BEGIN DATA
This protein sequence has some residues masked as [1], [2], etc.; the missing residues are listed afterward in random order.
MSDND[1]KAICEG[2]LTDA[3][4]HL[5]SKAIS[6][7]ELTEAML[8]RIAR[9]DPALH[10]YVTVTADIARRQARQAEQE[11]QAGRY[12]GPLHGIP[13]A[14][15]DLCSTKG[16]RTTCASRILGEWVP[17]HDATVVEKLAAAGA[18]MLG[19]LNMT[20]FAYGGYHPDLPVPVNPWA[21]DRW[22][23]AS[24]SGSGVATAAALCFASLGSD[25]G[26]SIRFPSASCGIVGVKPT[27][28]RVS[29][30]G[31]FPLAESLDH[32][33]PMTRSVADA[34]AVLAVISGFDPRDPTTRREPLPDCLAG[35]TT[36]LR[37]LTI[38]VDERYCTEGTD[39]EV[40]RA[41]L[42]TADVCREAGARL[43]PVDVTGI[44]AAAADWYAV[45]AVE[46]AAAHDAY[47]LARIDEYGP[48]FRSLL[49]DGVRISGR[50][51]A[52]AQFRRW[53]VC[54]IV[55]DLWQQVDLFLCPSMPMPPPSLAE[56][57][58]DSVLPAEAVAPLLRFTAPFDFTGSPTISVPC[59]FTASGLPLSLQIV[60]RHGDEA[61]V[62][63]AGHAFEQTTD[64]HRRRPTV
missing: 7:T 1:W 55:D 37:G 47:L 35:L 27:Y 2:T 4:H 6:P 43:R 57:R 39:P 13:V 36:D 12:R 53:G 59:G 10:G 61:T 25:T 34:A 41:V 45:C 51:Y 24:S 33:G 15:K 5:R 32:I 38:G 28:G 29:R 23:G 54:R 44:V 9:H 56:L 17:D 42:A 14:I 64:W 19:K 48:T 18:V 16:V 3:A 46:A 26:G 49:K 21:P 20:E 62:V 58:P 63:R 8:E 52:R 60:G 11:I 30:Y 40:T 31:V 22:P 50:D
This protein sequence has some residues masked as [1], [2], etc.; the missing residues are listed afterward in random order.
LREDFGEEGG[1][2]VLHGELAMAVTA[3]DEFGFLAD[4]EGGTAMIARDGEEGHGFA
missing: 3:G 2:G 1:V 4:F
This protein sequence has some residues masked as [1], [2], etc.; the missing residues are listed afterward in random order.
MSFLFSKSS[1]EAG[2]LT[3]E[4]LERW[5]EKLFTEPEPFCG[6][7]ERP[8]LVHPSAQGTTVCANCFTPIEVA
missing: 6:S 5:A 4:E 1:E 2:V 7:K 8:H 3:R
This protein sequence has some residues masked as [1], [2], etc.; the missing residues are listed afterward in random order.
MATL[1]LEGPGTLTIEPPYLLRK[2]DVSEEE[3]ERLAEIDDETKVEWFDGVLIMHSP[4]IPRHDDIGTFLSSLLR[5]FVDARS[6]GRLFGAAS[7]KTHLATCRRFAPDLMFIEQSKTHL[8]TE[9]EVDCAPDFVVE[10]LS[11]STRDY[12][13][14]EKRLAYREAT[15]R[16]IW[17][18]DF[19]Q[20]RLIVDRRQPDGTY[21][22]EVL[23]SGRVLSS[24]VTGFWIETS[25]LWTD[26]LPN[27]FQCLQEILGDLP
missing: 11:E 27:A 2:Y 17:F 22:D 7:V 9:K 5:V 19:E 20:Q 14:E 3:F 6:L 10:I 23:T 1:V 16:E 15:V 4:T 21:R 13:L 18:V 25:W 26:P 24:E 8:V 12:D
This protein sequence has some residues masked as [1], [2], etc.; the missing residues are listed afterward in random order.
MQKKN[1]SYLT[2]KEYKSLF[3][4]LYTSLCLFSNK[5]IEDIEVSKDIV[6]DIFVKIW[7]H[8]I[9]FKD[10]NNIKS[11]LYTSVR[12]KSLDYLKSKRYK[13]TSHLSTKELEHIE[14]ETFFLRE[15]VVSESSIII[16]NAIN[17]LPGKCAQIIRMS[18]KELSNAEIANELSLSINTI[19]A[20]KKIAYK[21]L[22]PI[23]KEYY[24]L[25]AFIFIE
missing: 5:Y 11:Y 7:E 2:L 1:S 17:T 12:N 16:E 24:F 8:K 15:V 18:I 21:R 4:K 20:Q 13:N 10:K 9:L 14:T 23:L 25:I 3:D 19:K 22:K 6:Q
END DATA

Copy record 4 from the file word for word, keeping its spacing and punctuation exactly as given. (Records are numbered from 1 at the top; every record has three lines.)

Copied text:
This protein sequence has some residues masked as [1], [2], etc.; the missing residues are listed afterward in random order.
MATL[1]LEGPGTLTIEPPYLLRK[2]DVSEEE[3]ERLAEIDDETKVEWFDGVLIMHSP[4]IPRHDDIGTFLSSLLR[5]FVDARS[6]GRLFGAAS[7]KTHLATCRRFAPDLMFIEQSKTHL[8]TE[9]EVDCAPDFVVE[10]LS[11]STRDY[12][13][14]EKRLAYREAT[15]R[16]IW[17][18]DF[19]Q[20]RLIVDRRQPDGTY[21][22]EVL[23]SGRVLSS[24]VTGFWIETS[25]LWTD[26]LPN[27]FQCLQEILGDLP
missing: 11:E 27:A 2:Y 17:F 22:D 7:V 9:K 5:V 19:E 20:Q 14:E 3:F 6:L 10:I 23:T 1:V 16:E 15:V 4:T 21:R 13:L 18:V 25:W 26:P 24:E 8:V 12:D